Is there a particular regret you have from your time at HBO, perhaps a fight that didn’t happen, or one that didn’t perform as you thought it might?
Taffet: In general I don’t believe in regrets in life if you give your all, but my biggest disappointment was not being able to get Bob Arum and Don King to finalise a De La Hoya vs Trinidad rematch after the big, controversial first fight.
You dealt with all the greats over that period at HBO. Is there one particular negotiation that stands out for any particular reason, and any particular fighter/character?
Taffet: The Lewis vs Tyson negotiations stand out for me, because it was the first time HBO and Showtime put their interests aside and gave the biggest fight in the sport to the fans who wanted it and the athletes who deserved it. Lennox Lewis had said to us that he didn’t get to fight Bowe, and didn’t want to leave boxing having fought just one (Holyfield) of his big three opponents (Holyfield, Bowe and Tyson). That resonated loudly with the senior team at HBO, and was the biggest factor in pushing us to make the deal.
The future of boxing, and PPV
Some very good judges have said recently that COVID-19 co-incided with a natural adjustment that was coming for the sport of boxing. How healthy will the sport be coming out of the pandemic do you think, and what changes happen as a result of it?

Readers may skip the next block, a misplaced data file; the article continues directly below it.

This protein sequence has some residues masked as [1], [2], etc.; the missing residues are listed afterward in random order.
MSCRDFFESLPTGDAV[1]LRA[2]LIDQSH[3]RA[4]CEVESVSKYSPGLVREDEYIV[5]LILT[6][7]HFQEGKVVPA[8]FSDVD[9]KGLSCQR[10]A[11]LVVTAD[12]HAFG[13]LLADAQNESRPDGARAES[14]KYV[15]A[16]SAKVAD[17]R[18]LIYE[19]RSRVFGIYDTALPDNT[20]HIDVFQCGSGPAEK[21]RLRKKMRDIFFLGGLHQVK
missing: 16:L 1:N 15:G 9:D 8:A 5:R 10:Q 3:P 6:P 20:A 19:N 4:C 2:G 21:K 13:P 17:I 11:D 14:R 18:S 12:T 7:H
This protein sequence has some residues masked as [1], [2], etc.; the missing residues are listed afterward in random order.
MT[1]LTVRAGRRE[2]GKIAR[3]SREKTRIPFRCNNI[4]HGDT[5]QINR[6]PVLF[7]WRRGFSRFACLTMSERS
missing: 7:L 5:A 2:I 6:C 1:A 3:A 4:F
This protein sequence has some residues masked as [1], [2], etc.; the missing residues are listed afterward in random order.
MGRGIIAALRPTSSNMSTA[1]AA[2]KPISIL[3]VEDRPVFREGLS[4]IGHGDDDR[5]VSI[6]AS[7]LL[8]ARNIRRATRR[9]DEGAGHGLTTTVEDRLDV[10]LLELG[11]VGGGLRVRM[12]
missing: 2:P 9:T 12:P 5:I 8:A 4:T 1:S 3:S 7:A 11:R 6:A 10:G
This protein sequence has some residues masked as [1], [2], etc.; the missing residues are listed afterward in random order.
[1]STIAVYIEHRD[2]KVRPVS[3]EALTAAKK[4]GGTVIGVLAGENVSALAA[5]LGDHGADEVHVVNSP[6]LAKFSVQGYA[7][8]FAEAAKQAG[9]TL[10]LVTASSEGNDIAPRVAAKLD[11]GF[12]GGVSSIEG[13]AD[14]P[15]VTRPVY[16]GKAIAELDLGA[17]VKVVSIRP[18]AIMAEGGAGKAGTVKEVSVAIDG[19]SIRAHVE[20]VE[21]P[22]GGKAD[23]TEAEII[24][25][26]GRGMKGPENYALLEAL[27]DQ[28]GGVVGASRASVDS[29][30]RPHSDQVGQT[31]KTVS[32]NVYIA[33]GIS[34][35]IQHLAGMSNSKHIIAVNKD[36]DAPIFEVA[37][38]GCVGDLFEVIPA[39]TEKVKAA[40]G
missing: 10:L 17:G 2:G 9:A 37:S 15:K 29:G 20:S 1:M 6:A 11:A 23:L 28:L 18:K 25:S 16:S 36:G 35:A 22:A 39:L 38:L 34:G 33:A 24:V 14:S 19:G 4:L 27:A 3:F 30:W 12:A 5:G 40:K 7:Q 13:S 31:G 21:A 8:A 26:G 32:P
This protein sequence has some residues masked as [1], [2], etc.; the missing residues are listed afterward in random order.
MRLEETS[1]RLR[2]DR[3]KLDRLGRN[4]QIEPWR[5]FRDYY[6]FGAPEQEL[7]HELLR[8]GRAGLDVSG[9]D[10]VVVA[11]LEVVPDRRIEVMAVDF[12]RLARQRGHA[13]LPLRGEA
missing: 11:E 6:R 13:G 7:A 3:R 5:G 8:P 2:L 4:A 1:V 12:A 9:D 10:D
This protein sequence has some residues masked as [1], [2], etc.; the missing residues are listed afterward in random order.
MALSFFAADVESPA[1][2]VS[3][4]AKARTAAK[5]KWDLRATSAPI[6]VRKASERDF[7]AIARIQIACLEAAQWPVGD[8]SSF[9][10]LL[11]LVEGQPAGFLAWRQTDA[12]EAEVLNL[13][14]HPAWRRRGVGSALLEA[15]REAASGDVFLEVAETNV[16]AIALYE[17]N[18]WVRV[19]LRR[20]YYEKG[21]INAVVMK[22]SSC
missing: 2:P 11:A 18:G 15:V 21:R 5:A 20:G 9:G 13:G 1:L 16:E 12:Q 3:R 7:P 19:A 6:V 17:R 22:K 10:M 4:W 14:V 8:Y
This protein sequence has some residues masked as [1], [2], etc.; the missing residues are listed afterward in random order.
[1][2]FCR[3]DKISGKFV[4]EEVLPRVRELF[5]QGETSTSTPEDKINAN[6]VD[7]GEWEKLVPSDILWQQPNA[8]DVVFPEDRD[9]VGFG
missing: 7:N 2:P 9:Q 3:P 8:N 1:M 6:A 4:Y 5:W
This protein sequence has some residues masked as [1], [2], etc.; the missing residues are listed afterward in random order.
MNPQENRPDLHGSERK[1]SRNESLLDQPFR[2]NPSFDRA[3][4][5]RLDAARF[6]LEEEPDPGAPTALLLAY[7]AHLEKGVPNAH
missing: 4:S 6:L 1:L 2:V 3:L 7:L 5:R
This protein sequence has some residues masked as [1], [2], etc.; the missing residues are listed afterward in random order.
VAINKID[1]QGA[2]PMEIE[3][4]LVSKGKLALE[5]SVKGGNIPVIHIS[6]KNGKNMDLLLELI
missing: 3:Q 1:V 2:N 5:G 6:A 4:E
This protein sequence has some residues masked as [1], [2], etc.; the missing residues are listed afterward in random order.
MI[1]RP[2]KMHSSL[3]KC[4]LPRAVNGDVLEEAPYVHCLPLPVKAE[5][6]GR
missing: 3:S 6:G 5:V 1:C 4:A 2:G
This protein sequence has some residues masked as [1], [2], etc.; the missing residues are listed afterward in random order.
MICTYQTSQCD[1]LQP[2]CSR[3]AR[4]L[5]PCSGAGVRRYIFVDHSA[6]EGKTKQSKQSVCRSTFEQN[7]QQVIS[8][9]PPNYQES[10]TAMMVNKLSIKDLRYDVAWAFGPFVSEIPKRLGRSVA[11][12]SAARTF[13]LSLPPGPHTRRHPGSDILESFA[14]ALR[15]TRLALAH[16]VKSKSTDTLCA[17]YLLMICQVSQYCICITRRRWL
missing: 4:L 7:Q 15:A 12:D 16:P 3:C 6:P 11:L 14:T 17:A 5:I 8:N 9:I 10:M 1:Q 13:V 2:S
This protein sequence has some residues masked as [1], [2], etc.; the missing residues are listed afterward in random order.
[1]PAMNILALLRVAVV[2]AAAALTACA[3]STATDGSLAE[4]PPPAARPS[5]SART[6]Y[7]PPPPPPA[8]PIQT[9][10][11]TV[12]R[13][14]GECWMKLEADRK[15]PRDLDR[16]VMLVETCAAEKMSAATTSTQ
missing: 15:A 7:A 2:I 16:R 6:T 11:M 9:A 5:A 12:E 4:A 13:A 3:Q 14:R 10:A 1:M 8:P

Taffet: Boxing has so many challenges coming out of COVID-19. The economics are vastly different, and may be that way for a while. The pressures on all but the few promoters with network output deals will be extraordinary. Talent may have to adjust to new purse levels until tickets can be sold. The “networks” are all under significant economic pressure which will impact the promoters and fighters. I expect changes in the landscape as a result, which will create great challenges for some but great opportunities for others – both at the network/platform level and at the promoter/fighter levels.
DAZN has approached boxing with a different model to yours in the United States. Do you think it is possible to succeed without PPV and with the sort of financial outlay they have made?
Taffet: It just may be that there are a few fights a year which are larger than the economic wherewithal of the regular platforms, and thus the need for occasional PPV, but that should be only on a very exceptional basis. It is also proving difficult to get the “best vs best” fights done on a regular basis to fulfil the needs and desires of fans, which is particularly important when fans have to pay for the events whether on PPV or on a monthly subscription app basis. But all the platforms can be successful if they each understand their economics and each demand and deliver “best vs best” matchups.
It’s 2025, the world has changed and Mark Taffet is now the Boxing Tsar with a mandate to cure boxing’s ills and set it up for a bright future. How does he go about it?
Taffet: In MLB, NFL, NBA and NHL the best must play the best by definition and structure of those leagues. Boxing MUST find a way to deliver “best vs best” matchups on a regular basis to fulfil fans’ needs and desires or it can’t realise its potential in this new, digital/social world with infinite video to fulfil people’s desires all the time. Fans will not have patience for “coming soon” – there must be a regular “coming next” mantra and delivery to ensure maximum success.